Content-addressed storage (CAS) can potentially offer significant benefits to the enterprise. On the surface, costs are lowered because less expensive
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CAS systems are touted as offering improved manageability and scalability. Management is enhanced by enforcing corporate compliance and retention policies -- a notable step toward risk mitigation. "CAS should be easier to scale and manage," says Tony Asaro, senior analyst at Enterprise Strategy Group. "The idea is to have a system that is as easy to manage with 100 files as it is with 100 million files."
Other analysts highlight the value of enriched metadata. "By being more tightly integrated with the application, more metadata can be stored -- more 'information about the information'," says Greg Schulz, founder and senior analyst, StorageIO. "There's much more awareness of the content." Schulz explains that enriched metadata content supports more comprehensive content-based searches and enables powerful business capabilities such as data classification [see the searchStorage.com Tech Closeup on Data Classification].
Appropriate for any size of organization
Although it's easy to see how a large storage infrastructure can apply CAS technology, analysts are clear that the technology is appropriate for any size organization -- as long as there is enough data to justify the cost of acquisition and deployment. Today, CAS is being deployed by companies that span all sizes and industries. "ESG has seen the financial sector embrace CAS," Asaro says. "The healthcare industry is another big market. Any publicly traded company that is concerned about SOX compliance should consider CAS."
Beyond the clear market segments like healthcare or legal, there are also creative uses for CAS technology. Schulz points to e-mail as one powerful use -- saving space up front by moving attachments to directly to CAS. "Open those mailboxes up and enable a GB, but the active data is only going to be on fast disk. Everything else, whether it is archived or inactive, is moved off onto object-based storage," he says. "In other words, it's tiered storage for e-mail."
Sorting data to CAS
Corporate information does not transition to a CAS system automatically. Storage administrators must make conscious decisions about which data is moved, and configure a CAS system accordingly. Such decisions about corporate data fit ideally as part of a data classification initiative, though a formal data classification process may not be necessary. "Yes, it [CAS] is impacted by data classification and regulatory requirements," says Jim Damoulakis, chief technical officer at GlassHouse Technologies Inc. "A lot of it is just dictated by retention requirements for certain kinds of data."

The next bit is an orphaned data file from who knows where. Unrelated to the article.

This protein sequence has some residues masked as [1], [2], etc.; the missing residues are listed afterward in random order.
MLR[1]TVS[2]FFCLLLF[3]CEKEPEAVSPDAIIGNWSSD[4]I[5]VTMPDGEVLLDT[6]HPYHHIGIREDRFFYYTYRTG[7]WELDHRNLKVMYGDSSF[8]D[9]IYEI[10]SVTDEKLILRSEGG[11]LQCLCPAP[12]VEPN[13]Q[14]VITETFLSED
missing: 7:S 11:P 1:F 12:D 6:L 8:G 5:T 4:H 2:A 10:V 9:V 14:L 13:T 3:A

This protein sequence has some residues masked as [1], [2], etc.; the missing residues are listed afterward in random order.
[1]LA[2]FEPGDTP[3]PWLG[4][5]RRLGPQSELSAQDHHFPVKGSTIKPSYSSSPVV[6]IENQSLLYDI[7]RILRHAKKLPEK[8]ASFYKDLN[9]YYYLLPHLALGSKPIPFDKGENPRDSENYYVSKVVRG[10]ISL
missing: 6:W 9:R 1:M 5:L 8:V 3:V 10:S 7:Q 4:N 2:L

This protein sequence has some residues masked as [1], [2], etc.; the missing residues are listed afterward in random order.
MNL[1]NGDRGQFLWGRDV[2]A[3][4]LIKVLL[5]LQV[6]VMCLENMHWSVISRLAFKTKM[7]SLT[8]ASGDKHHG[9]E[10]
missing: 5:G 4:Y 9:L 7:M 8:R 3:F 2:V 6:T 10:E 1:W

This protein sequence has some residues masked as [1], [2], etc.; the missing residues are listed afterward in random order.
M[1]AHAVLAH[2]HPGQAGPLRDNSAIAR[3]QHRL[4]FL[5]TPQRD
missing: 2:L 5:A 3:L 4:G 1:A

Other analysts take a somewhat broader view, noting the importance of holistic business consideration -- looking at each business function and determining what business interests are best served by moving particular data types to a CAS system. "How are those applications being used, and how is the data from those applications used?" Schulz says. "It's taking a little broader view of data and getting into 'information classification'."
Understanding CAS limitations
While CAS offers a number of benefits, it also presents several notable limitations which should be considered carefully. The first issue is performance. CAS was clearly designed around secondary (tier two) storage. A CAS system is much faster than tape, but CAS is not suitable for high-performance storage tasks. "Given the implementations today, it's not well suited for transaction-type processing applications, update-intensive or heavy read/write activity," Schulz says.
Schulz suggests the only time that CAS might be considered as a primary storage platform is when your primary application involves the collection and preservation (archiving) of data. However, CAS vendors like Bycast Inc. are challenging the common Tier two status, and are pushing CAS toward primary storage (tier one) using products like Bycast StorageGRID. StorageTek's IntelliStor system is another example where archival data can be migrated and stored across multiple tiers.
Another area to guard against is "hash collisions". Ideally, a hashing algorithm produces a unique identification value for every portion of data processed onto the CAS system. When another portion of data produces the same hashing result, the CAS system knows that data is already on the system, and that duplicated data is not resaved -- this is the cornerstone of data reduction (a.k.a. commonality factoring) technology. However, analysts note rare cases where a single hashing algorithm has returned the same result for two or more different data elements. When these hash collisions occur, new data can be lost because the CAS system already thinks that the data exists. Vendors like EMC claim to have resolved the problem of hash collisions by integrating multiple hash schemes into the same algorithm.
CAS is often implemented to address regulatory requirements, but SNIA warns against CAS products that are sold specifically to meet government regulations. Regulatory requirements involve more than just products. Best practices and other protection schemes are necessary to meet regulatory requirements adequately. "The good vendors are not making those claims," says Mark Carlson, chair of the SNIA Technical Council. He emphasizes the need to understand the practices and procedures necessary to meet regulatory compliance first, then evaluate CAS products based on that comprehensive understanding. "Once you get down to the actual requirements for a storage box, look at it from that point of view."
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